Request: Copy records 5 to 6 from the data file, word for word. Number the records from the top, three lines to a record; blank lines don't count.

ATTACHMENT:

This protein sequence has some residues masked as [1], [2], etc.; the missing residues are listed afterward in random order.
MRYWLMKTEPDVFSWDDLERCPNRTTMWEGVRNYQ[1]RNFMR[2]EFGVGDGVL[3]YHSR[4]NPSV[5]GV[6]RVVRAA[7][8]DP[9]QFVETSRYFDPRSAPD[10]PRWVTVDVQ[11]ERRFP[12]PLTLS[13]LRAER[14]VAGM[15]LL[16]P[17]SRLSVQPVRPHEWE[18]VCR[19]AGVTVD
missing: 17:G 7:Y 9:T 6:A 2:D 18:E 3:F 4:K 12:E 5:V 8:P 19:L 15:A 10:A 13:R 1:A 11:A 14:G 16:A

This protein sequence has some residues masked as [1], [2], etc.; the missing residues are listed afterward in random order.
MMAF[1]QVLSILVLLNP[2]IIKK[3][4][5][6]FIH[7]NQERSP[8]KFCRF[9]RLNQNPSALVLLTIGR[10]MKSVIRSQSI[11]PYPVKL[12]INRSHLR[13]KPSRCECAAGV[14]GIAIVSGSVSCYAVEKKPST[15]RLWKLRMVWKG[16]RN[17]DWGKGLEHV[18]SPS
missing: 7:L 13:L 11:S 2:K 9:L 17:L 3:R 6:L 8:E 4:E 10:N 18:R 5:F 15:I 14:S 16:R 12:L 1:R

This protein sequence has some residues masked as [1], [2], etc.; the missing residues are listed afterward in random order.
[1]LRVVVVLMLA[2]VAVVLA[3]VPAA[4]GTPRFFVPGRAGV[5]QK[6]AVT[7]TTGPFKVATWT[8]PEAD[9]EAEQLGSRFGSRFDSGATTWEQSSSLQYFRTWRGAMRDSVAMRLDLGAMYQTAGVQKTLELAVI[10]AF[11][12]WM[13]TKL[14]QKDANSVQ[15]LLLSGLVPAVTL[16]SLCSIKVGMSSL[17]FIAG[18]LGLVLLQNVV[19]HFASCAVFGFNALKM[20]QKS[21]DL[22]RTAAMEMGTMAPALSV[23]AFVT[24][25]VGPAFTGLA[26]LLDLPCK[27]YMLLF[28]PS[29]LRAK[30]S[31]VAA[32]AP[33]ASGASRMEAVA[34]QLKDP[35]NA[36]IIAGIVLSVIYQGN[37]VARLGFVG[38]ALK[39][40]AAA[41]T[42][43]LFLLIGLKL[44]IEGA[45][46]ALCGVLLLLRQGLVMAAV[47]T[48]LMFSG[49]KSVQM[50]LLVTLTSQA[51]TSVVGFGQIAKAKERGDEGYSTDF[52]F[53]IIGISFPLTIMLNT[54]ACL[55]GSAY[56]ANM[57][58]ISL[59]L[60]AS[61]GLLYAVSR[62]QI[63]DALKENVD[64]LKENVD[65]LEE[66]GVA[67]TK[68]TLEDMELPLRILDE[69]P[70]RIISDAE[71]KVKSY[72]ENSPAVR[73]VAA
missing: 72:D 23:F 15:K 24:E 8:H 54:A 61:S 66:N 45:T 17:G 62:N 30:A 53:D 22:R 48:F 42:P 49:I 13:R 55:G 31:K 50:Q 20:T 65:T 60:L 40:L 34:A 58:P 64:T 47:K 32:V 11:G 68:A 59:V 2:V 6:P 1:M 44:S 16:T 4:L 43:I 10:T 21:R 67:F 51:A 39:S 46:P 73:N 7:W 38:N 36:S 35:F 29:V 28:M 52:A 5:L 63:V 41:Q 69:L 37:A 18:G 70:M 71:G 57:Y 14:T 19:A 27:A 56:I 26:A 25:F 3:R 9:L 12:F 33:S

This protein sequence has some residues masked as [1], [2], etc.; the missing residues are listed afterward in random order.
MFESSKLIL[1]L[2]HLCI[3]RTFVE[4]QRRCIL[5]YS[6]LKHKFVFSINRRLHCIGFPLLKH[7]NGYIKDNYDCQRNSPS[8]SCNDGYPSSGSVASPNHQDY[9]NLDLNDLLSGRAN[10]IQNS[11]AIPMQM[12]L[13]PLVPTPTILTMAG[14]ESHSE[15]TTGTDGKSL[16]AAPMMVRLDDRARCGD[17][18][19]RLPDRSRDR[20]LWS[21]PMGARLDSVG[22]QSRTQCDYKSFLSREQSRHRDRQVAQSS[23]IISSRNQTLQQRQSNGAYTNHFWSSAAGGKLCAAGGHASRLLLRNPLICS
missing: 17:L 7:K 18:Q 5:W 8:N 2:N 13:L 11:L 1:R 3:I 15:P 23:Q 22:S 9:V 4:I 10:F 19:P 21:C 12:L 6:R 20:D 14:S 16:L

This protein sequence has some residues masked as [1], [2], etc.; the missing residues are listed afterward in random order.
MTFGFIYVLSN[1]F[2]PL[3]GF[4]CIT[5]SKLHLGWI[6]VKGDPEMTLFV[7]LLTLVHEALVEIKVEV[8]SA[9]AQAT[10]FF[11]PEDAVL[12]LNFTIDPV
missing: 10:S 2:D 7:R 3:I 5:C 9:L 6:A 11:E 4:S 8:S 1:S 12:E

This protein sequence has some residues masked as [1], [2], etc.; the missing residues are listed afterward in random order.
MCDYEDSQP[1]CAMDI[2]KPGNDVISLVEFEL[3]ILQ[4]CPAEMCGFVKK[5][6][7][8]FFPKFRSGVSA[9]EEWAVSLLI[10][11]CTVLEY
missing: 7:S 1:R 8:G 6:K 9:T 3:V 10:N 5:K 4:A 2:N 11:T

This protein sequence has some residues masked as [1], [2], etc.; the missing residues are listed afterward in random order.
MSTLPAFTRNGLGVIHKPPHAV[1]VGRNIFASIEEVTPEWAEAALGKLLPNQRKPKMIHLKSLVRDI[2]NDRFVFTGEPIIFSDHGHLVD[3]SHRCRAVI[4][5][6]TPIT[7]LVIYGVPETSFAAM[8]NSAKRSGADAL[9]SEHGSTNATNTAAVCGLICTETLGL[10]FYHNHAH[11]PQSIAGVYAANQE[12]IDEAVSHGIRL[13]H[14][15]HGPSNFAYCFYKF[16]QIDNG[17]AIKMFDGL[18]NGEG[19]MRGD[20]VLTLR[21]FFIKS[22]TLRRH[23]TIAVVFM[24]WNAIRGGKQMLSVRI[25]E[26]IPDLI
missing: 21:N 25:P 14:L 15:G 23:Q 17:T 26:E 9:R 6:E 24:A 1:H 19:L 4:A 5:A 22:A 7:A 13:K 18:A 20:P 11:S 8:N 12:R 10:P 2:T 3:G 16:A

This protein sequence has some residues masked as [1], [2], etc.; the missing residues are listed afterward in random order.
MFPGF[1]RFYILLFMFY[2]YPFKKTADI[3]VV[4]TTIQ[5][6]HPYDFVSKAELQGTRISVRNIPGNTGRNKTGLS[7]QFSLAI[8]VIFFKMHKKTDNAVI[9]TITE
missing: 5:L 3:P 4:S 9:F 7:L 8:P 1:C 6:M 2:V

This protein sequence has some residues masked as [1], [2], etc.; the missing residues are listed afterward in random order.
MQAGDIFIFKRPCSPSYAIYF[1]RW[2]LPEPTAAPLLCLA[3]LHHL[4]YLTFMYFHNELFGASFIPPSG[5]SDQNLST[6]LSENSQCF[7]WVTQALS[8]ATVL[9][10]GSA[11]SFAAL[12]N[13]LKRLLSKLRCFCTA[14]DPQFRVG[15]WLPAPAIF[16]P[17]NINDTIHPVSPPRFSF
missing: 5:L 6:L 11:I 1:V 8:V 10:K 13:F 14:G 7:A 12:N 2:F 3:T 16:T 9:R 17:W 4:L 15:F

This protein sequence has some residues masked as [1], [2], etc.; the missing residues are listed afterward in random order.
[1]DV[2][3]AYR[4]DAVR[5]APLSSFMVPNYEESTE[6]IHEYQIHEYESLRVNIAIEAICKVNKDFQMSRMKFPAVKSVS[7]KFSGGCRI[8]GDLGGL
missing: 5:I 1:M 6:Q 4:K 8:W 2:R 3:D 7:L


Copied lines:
This protein sequence has some residues masked as [1], [2], etc.; the missing residues are listed afterward in random order.
MTFGFIYVLSN[1]F[2]PL[3]GF[4]CIT[5]SKLHLGWI[6]VKGDPEMTLFV[7]LLTLVHEALVEIKVEV[8]SA[9]AQAT[10]FF[11]PEDAVL[12]LNFTIDPV
missing: 10:S 2:D 7:R 3:I 5:C 9:L 6:A 11:E 4:S 8:S 1:S 12:E

This protein sequence has some residues masked as [1], [2], etc.; the missing residues are listed afterward in random order.
MCDYEDSQP[1]CAMDI[2]KPGNDVISLVEFEL[3]ILQ[4]CPAEMCGFVKK[5][6][7][8]FFPKFRSGVSA[9]EEWAVSLLI[10][11]CTVLEY
missing: 7:S 1:R 8:G 6:K 9:T 3:V 10:N 5:K 4:A 2:N 11:T